As job creation becomes a crucial issue in 2012, Channel 4 News looks behind the headlines at how the UK is faring in the first quarter of the year.
The number of unemployed in the UK at the beginning of 2012 stands at 2.67 million – the highest level in nearly 17 years, at 8.4 per cent of the “economically active” population. The latest ONS figures show another rise in the number of young people looking for work – 22.5 per cent of the 16-24 age range out of work.
To put this in context, unemployment stayed around the 1.5 to 1.6 million mark between 2000 and 2005. It reached a peak of 3.28 million in the second quarter of 1984. Channel 4 News will be tracking trends over the next year, to see how things change for the unemployed, the employers and the employees in the UK.
The rate of unemployment is a marker of the health of the economy – and at the moment, it is high because growth is low and the economy is depressed. Depending on who you believe, this is exacerbated by the crisis in the eurozone or the government’s “austerity” measures, and policy of cutting the public sector.
For youth unemployment however, the high unemployment rate is boosted by those in full-time education, who still show up in the figures. While it’s still a phenomenally high number, the total number doesn’t tell the whole picture.
FactCheck: Youth unemployment – how bad is it really?
Recent figures from the Office of National Statistics (ONS) highlight a surprising trend – while unemployment has risen by over 220,000 over the past two years, there has also been a slight boost in the number of people in employment.
This is partly because the working-age population is slightly bigger. And also because some of those who were previously classed as “economically inactive” – stay-at-home parents, or carers – have re-entered the workplace, or have started looking for work.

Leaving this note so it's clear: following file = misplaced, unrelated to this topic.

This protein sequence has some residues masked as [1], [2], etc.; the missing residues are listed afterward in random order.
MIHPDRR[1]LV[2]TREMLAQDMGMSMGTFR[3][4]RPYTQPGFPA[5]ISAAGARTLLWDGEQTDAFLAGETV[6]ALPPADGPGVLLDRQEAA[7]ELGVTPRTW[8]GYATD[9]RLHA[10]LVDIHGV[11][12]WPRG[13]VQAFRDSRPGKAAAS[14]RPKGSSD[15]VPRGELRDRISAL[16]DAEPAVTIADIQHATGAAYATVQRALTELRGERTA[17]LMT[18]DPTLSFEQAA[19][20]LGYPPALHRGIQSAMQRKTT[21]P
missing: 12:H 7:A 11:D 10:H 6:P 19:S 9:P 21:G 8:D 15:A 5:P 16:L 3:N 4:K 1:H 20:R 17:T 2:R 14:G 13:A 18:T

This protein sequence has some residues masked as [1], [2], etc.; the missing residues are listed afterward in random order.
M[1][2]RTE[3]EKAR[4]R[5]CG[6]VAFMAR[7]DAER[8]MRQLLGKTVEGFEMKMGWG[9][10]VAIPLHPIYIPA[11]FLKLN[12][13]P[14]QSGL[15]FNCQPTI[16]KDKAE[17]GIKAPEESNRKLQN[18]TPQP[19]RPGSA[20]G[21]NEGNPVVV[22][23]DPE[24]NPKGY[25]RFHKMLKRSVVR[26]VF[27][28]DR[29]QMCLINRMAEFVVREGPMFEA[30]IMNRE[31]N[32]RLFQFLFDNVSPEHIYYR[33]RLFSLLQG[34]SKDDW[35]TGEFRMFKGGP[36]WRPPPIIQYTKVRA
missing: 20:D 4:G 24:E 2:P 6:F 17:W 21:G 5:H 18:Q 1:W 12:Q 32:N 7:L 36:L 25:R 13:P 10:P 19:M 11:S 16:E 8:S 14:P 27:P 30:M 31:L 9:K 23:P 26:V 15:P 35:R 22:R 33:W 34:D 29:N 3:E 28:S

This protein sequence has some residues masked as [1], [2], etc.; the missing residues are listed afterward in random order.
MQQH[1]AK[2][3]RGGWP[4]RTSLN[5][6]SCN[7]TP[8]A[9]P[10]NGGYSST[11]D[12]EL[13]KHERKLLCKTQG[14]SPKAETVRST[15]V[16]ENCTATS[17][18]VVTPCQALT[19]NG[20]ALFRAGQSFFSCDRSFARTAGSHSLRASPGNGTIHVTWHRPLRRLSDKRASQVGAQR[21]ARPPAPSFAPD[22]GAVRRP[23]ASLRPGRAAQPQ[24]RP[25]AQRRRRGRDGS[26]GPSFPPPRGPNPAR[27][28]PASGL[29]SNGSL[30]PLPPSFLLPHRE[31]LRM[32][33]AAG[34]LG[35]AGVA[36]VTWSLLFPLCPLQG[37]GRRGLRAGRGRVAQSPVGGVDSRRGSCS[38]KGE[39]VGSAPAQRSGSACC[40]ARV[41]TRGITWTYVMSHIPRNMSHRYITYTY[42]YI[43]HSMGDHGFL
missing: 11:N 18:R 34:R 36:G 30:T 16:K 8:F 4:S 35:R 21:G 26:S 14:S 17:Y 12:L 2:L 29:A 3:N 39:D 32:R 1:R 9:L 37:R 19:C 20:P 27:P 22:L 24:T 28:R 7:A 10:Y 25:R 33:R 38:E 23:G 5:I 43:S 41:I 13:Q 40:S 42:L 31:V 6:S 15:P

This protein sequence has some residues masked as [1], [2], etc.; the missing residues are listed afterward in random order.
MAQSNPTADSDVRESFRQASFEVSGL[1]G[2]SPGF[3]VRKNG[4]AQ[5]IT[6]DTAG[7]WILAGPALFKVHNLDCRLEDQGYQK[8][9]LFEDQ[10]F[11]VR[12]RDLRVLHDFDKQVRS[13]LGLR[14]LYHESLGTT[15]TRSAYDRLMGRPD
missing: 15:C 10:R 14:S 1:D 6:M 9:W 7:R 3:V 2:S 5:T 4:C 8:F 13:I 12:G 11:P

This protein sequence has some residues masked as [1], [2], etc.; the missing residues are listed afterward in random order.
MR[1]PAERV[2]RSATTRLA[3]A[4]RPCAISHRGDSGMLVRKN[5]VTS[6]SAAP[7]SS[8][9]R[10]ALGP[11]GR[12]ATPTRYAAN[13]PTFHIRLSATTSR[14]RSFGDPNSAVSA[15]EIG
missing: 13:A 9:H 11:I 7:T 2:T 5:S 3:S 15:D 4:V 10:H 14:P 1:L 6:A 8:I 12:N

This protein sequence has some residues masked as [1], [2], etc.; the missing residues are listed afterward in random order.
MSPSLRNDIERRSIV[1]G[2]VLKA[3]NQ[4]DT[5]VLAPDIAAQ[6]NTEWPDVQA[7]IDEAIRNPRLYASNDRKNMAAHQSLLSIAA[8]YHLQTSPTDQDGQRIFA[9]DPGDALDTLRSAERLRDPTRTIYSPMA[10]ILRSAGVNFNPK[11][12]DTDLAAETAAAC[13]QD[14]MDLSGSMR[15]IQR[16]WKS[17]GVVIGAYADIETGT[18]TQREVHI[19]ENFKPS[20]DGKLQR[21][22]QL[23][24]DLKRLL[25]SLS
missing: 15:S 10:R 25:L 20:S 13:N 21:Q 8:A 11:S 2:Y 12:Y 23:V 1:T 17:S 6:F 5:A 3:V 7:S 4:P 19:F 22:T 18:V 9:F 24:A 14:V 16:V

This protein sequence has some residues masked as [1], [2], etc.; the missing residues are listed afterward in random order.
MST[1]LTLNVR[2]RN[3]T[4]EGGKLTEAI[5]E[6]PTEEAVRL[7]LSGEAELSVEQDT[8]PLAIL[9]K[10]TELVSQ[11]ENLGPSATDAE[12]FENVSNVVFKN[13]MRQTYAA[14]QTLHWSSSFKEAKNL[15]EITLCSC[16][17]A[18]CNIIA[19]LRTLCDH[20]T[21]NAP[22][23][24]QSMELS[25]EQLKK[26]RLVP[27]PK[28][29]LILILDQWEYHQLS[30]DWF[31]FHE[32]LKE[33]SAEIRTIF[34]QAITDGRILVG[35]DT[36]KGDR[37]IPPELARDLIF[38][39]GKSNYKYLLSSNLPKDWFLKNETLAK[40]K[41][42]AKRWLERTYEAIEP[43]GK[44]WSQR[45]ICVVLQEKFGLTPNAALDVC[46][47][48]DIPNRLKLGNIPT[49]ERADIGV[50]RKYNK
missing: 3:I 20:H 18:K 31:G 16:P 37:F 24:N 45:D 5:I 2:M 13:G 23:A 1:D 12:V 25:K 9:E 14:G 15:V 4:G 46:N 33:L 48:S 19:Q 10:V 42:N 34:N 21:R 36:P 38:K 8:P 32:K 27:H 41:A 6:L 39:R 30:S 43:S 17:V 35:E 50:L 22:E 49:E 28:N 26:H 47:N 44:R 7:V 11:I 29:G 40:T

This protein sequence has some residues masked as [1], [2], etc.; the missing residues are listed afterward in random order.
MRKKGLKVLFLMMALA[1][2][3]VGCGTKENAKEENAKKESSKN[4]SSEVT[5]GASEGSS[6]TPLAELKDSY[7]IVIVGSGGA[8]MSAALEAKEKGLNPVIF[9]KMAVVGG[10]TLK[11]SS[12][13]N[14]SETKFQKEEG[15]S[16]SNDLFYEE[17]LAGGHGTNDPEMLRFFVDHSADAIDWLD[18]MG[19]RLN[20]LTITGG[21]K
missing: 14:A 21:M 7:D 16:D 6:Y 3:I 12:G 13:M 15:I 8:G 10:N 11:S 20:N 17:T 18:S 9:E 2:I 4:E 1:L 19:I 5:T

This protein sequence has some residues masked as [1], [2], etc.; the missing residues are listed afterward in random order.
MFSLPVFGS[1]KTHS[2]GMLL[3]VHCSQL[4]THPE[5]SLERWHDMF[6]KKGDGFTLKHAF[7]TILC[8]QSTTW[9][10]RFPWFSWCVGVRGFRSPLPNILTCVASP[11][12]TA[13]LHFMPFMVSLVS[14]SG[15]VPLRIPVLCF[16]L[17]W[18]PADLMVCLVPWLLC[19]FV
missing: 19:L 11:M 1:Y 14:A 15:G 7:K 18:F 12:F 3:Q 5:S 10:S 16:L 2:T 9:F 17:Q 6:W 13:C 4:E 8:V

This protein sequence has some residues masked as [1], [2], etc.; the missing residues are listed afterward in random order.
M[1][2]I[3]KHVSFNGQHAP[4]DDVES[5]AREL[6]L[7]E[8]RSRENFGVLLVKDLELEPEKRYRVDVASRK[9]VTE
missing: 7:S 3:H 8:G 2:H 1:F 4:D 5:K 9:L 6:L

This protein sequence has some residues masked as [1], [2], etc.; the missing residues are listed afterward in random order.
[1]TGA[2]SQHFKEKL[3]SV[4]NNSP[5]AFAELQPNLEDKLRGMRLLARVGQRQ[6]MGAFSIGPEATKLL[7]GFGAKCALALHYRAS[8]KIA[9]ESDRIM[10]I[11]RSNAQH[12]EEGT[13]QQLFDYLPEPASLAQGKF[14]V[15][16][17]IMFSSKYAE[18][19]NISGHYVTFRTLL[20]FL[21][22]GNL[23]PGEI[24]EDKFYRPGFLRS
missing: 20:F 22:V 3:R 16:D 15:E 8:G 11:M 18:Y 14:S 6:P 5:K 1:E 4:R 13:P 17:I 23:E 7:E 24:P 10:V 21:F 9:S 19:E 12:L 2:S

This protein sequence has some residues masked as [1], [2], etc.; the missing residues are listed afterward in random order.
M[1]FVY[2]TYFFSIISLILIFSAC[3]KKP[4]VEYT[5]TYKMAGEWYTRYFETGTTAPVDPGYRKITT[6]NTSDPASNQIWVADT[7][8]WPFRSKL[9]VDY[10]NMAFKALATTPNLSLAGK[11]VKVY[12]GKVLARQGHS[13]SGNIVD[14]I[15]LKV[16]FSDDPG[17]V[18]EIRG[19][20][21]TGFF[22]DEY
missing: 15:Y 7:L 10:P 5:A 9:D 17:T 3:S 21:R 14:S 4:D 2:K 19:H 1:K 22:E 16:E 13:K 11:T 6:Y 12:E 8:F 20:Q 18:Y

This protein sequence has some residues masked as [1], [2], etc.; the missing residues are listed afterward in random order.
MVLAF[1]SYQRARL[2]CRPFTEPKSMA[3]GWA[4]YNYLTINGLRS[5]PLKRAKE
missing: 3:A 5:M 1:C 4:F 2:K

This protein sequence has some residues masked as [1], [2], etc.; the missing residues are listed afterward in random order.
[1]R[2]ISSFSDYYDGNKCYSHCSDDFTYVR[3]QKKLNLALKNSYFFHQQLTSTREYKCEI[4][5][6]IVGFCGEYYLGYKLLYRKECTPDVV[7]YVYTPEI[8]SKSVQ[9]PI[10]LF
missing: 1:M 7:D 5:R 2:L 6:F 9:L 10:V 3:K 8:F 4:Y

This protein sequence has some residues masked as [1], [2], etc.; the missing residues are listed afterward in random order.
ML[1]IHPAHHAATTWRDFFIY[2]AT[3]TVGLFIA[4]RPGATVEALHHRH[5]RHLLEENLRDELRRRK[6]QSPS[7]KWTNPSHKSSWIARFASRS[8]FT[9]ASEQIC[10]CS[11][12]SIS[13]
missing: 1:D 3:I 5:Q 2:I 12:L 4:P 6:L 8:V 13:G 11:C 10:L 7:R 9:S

If the employed figures are broken down, they show that there has been a rise of part-time workers and self-employed. A record number of 7.9 million people now work part-time – 1.4 million of which are doing so because they are unable to find full-time work. This impacts on employment figures as two people, who together make up the hours of just one post, will nonetheless both be counted as “employed”.
Business and economics experts have warned that the focus on quantity ignores the need for more high-skilled, quality jobs. The recent news about job claimants on the government’s Work Programme being forced to do low-skilled jobs – or risk having their benefits removed – highlights the plight of job-seekers who are looking for skilled jobs with progression.
The sectors that are expected to grow – for example social care or hospitality – offer low wages and provide little opportunity to progress from a basic level. Some experts are worried that even if we create enough jobs, they won’t provide long-term opportunities, especially for those without qualifications. This is the challenge facing the UK economy in 2012.
Latest figures: UK unemployment rises by 28,000
Employers have so far talked about a need for skilled employees in mechanical engineering, as well as electronics. And in recent weeks, announcements from some of the ‘Big Four’ supermarkets show that the retail sector holds some hope for job-seekers at various levels, as well as from car manufacturers Nissan and Jaguar Land Rover.
But are there more sectors with skills gaps lurking behind the headlines? We’ll be finding out what areas job-seekers should be looking for vacancies, what makes a successful applicant – and the sectors that look set to boom.